Assuming that the failure of an expatriate is not related to immigration matters, such as failure to secure the proper visa, but rather a failure to successfully assimilate into his or her new country, then the cause is almost always cultural. Whether the issue is American expatriates living abroad, or foreign nationals sent to live in the United States by their employers, the inability or unwillingness to abide by the cultural traditions and legal requirements of the host country is the major cause of failure. Occasionally, the problem is entirely a failure to adequately learn the language of the host country -- a more difficult challenge than one might assume given the specialized vocabularies often involved in multinational professions -- but companies are unlikely to dispatch abroad employees who have not already demonstrated adequate knowledge of the required language.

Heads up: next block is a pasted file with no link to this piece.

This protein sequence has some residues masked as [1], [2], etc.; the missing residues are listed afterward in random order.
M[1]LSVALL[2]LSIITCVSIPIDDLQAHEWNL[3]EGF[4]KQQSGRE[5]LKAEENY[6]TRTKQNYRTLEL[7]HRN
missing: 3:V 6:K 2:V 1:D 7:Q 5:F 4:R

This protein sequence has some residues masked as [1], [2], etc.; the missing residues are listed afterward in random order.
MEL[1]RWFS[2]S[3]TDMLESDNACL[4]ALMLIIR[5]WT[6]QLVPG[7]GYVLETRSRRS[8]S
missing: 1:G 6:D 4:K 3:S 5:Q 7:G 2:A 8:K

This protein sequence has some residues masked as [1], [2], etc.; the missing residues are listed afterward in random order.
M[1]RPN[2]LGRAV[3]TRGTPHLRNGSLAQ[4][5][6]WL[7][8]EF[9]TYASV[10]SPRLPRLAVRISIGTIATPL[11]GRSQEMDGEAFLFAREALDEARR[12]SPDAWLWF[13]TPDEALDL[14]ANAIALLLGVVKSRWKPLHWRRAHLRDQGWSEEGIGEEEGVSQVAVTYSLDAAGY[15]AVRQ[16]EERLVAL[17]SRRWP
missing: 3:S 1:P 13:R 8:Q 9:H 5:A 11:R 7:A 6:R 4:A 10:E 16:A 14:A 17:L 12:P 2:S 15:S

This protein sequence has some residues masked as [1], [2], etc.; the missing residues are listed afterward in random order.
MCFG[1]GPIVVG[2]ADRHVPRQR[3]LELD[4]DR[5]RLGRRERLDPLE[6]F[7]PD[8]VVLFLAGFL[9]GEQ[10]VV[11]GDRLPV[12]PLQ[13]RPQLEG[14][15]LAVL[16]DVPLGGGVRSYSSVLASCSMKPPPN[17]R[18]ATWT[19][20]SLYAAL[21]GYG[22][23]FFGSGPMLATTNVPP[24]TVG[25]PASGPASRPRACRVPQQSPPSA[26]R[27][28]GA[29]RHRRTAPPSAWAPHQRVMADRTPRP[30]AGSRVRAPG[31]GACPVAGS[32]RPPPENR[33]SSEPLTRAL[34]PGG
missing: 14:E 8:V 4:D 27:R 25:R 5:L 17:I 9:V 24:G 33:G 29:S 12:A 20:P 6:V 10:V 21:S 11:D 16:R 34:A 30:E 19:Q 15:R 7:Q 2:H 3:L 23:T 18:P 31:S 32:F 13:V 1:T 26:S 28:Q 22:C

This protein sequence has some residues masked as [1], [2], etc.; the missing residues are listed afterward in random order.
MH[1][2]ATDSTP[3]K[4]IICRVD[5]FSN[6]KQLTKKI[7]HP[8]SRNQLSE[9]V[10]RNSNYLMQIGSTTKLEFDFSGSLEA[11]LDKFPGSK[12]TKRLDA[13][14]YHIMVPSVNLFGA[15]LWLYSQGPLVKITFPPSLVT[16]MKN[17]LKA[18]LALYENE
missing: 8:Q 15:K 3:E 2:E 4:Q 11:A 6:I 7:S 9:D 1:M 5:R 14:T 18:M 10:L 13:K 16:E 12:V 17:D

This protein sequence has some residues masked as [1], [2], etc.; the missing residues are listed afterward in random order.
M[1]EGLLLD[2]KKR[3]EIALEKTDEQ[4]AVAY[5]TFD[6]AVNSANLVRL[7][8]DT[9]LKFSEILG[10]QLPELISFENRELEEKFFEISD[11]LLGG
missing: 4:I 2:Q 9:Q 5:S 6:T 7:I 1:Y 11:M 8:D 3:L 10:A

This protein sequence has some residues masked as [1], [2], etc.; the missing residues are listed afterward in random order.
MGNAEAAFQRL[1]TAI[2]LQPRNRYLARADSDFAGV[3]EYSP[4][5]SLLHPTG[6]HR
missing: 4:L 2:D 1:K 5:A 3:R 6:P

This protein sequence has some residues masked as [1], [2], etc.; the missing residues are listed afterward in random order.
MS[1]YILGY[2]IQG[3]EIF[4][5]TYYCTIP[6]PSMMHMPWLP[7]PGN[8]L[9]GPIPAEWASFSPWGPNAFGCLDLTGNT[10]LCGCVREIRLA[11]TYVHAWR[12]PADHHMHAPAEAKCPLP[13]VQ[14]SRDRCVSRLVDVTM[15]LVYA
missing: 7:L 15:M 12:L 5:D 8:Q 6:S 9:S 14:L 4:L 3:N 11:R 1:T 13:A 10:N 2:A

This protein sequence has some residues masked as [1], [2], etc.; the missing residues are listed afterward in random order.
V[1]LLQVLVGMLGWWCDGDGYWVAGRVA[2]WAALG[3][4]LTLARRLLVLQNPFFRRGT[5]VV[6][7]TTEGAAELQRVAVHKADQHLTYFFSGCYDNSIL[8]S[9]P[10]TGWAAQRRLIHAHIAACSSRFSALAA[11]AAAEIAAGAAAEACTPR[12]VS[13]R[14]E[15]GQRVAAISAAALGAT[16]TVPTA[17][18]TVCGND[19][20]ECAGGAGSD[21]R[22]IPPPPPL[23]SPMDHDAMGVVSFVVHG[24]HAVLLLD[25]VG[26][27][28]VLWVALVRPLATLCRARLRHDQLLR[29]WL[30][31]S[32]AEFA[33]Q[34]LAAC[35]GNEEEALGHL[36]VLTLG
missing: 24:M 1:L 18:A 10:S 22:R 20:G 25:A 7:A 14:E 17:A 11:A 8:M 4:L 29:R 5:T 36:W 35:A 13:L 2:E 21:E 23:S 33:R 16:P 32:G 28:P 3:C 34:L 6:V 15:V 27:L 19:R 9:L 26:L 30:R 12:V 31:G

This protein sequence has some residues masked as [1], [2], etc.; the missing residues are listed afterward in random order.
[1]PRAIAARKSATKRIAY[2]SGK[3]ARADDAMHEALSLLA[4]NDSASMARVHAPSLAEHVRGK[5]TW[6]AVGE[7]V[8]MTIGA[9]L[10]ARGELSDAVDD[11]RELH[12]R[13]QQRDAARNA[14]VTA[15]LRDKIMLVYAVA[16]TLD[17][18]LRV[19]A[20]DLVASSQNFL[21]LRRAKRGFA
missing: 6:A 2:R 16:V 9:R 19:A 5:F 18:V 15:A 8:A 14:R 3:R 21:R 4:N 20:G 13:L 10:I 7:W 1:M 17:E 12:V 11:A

Far more often, foreign nationals residing in the United States at the behest of their employers fail to adequately assimilate. They know the language, but they reject the strictures of their host nation, and resent the confinement that the expatriate community sometimes endures. American expatriates living in countries like Saudi Arabia and China usually assimilate quite well, but some don’t adapt to the cultural, religious (in the case of Saudi Arabia) and legal parameters of those countries. Similarly, foreign nationals living in the United States have encountered problems with American customs and laws restricting public behavior. This is the “single point of failure” for expatriates.